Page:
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  14.  52
    Circular Justifications.Harold I. Brown - 1994 - PSA: Proceedings of the Biennial Meeting of the Philosophy of Science Association 1994:406 - 414.
    The thesis of this paper is that philosophers are often too hasty in rejecting justifications because the argument that yields the justification is circular. Circularity is distinguished from vicious circularity and several examples are examined in which a proposed justification is circular in a precise sense, but not viciously circular. These include an observational procedure which could yield a velocity in excess of the velocity of light even though the impossibility of such velocities is assumed at a key (...)
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  15.  29
    Begging the question: circular reasoning as a tactic of argumentation.Douglas Neil Walton - 1991 - New York: Greenwood Press.
    This book offers a new theory of begging the question as an informal fallacy, within a pragmatic framework of reasoned dialogue as a normative theory of critical argumentation. The fallacy of begging the question is analyzed as a systematic tactic to evade fulfillment of a legitimate burden of proof by the proponent of an argument. The technique uses a circular structure of argument to block the further progress of dialogue and, in particular, the capability of the respondent to ask legitimate (...)
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  16. Epistemic Circularity and Epistemic Disagreement.Michael P. Lynch - 2008 - In Duncan Pritchard, Alan Millar & Adrian Haddock (eds.), Social Epistemology. Oxford, GB: Oxford University Press.
  17.  7
    Circularity: a common secret to paradoxes, scientific revolutions, and humor.Ron Aharoni - 2016 - New Jersey: World Scientific.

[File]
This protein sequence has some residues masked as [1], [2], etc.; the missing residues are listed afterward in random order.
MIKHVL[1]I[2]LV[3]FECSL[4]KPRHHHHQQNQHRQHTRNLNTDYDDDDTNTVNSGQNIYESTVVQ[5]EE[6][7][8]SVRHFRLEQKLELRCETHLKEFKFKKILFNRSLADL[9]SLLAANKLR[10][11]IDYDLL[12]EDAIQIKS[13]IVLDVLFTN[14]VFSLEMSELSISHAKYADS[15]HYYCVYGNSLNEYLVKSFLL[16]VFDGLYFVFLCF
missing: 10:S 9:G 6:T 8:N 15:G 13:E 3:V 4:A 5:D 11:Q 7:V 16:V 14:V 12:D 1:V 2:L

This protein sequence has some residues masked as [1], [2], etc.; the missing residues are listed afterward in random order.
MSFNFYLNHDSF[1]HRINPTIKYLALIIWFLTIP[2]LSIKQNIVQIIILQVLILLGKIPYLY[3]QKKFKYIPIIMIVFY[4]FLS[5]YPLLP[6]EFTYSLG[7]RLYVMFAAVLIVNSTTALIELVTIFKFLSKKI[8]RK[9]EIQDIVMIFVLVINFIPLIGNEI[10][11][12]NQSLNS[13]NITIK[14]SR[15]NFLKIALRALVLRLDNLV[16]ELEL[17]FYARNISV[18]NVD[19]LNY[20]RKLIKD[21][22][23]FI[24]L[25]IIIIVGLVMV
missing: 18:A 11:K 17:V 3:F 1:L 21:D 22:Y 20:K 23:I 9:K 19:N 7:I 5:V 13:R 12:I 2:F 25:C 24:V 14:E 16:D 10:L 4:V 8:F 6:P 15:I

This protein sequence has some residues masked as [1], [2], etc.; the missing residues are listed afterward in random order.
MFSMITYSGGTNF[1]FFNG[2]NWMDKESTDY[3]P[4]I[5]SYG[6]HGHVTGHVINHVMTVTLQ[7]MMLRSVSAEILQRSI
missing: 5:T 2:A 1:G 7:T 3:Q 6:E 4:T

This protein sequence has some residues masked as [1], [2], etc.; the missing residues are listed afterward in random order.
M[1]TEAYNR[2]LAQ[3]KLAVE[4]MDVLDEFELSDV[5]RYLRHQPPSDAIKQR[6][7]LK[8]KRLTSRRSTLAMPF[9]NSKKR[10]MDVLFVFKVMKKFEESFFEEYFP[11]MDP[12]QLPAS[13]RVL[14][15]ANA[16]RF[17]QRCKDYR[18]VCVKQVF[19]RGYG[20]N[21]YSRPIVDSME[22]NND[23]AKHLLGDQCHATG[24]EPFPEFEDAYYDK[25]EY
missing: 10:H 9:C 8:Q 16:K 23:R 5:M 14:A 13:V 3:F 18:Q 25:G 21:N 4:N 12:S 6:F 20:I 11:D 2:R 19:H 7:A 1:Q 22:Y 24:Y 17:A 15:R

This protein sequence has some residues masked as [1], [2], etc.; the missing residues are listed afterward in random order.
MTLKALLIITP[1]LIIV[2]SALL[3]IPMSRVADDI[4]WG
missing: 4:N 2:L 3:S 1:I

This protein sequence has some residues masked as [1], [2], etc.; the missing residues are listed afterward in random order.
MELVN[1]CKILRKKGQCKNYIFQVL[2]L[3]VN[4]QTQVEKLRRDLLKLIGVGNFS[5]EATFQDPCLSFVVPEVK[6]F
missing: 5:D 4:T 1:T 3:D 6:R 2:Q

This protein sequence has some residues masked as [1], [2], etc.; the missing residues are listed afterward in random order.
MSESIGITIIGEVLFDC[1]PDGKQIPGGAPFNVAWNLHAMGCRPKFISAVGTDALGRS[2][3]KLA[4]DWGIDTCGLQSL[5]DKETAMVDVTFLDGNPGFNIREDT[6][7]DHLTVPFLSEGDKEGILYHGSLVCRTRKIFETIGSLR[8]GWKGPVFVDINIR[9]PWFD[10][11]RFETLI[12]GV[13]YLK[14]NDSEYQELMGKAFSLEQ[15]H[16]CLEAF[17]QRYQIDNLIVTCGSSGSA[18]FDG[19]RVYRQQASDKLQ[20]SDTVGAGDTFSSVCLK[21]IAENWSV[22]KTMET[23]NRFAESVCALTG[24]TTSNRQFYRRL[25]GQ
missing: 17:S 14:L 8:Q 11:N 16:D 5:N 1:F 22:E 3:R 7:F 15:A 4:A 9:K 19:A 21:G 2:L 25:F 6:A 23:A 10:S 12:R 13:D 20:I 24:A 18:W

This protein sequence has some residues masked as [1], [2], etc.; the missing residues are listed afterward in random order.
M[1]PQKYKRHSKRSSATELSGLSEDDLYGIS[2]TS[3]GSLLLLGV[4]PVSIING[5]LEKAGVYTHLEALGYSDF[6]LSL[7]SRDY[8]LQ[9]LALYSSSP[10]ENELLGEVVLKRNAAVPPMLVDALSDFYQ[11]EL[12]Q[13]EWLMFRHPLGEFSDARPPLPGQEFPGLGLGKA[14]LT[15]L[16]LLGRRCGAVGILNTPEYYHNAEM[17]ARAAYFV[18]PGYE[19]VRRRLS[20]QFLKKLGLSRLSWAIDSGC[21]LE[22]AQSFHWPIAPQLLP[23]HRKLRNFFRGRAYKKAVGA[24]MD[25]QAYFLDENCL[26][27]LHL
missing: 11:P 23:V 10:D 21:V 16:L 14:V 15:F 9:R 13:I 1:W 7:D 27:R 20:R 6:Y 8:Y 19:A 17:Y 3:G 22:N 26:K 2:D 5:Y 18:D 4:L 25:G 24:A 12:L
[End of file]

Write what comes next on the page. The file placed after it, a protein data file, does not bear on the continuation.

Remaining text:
"The book is divided into 8-10 chapters that are each only 2 or 3 pages long... this feels like a nice feature of the book, since you can dip in and just read a short bite before moving on. The author clearly has some interesting ideas and at times I found his writing to be quite engaging." MAA Review "I did enjoy reading (and re-reading) this book very much. Reading it deserves a warm recommendation not only for mathematicians but for (...)
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  18.  29
    Circular Economy – Reducing Symptoms or Radical Change?Amsale Temesgen, Vivi Storsletten & Ove Jakobsen - 2021 - Philosophy of Management 20 (1):37-56.
    In this article, we address why our management of the economy, community and business has led to global warming and we discuss the importance of worldviews, ontology, epistemology and axiology in the search for alternative paths of development. We do this by focusing on the concept of Circular Economy. Circular Economy is often presented as a solution to the problems of a globalized economy in the form of over-exploitation of resources, climate change and pollution of the environment. Within the mainstream (...)
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  19.  61
    The Circularity of the Embodied Mind.Thomas Fuchs - 2020 - Frontiers in Psychology 11.
  20.  99
    Circularity in ethotic structures.Katarzyna Budzynska - 2013 - Synthese 190 (15):3185-3207.
    The aim of this paper is to provide a model that allows the representation and analysis of circularity in ethotic structures, i.e. in communication structures related to the speaker’s character and in particular, his credibility. The paper studies three types of cycles: in self-referential sentences, embedded testimony and ethotic begging the question. It is shown that standard models allow the reconstruction of the circularities only if those circular utterances are interpreted as ethotic arguments. Their alternative, assertive interpretation requires enriching (...)